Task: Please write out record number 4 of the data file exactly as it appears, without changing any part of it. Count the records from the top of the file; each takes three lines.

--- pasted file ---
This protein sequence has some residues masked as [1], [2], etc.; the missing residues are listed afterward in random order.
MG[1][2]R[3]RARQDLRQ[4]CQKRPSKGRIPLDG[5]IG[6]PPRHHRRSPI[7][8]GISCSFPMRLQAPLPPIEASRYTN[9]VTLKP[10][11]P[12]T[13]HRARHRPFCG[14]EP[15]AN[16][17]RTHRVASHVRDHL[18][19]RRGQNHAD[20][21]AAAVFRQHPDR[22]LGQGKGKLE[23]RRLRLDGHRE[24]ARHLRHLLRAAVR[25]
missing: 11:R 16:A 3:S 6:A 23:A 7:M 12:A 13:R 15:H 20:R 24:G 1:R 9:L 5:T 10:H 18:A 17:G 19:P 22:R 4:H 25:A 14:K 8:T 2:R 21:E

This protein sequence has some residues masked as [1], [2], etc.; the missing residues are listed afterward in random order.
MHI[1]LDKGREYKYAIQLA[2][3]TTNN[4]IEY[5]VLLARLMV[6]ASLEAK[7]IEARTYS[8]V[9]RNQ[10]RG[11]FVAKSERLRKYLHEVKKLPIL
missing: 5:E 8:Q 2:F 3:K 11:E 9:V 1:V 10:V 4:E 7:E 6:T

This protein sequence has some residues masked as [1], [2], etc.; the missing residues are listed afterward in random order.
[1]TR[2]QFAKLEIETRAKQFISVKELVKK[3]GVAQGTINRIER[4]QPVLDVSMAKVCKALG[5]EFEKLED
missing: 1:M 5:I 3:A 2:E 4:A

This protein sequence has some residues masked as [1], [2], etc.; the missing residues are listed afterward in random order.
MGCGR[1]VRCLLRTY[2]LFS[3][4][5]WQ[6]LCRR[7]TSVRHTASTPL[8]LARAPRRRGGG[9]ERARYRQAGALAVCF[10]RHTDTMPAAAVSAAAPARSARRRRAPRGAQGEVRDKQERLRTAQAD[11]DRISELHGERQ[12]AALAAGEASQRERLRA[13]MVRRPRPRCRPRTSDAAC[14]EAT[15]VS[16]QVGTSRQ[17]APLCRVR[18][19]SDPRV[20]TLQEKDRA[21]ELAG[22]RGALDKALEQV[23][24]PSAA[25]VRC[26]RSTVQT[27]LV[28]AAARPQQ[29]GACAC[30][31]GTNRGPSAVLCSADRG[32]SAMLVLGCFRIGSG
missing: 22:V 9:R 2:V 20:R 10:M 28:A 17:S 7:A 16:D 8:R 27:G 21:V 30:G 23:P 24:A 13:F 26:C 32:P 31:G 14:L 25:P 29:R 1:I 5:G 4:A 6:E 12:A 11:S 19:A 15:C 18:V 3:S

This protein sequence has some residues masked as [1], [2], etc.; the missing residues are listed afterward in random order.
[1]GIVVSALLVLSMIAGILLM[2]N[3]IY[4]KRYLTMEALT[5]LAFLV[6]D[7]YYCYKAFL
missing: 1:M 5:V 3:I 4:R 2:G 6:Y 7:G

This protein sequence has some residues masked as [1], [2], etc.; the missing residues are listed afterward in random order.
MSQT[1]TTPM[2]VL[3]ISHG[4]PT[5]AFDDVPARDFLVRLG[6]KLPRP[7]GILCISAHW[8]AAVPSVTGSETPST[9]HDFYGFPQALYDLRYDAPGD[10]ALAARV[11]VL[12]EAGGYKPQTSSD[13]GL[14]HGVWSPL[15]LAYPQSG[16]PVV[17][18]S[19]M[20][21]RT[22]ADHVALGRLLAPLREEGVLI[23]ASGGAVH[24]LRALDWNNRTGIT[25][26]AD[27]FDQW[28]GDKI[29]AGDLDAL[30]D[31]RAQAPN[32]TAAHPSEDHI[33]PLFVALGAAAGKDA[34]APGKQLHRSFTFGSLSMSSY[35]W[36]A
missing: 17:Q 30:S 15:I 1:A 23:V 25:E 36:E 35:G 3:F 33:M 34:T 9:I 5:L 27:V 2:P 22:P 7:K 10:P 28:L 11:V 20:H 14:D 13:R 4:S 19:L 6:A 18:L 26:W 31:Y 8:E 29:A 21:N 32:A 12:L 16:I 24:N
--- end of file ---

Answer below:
This protein sequence has some residues masked as [1], [2], etc.; the missing residues are listed afterward in random order.
MGCGR[1]VRCLLRTY[2]LFS[3][4][5]WQ[6]LCRR[7]TSVRHTASTPL[8]LARAPRRRGGG[9]ERARYRQAGALAVCF[10]RHTDTMPAAAVSAAAPARSARRRRAPRGAQGEVRDKQERLRTAQAD[11]DRISELHGERQ[12]AALAAGEASQRERLRA[13]MVRRPRPRCRPRTSDAAC[14]EAT[15]VS[16]QVGTSRQ[17]APLCRVR[18][19]SDPRV[20]TLQEKDRA[21]ELAG[22]RGALDKALEQV[23][24]PSAA[25]VRC[26]RSTVQT[27]LV[28]AAARPQQ[29]GACAC[30][31]GTNRGPSAVLCSADRG[32]SAMLVLGCFRIGSG
missing: 22:V 9:R 2:V 20:R 10:M 28:A 17:S 7:A 16:D 8:R 27:G 21:V 30:G 23:P 24:A 13:F 26:C 32:P 31:G 14:L 25:P 29:R 1:I 5:G 4:A 6:E 12:A 11:S 19:A 15:C 18:V 3:S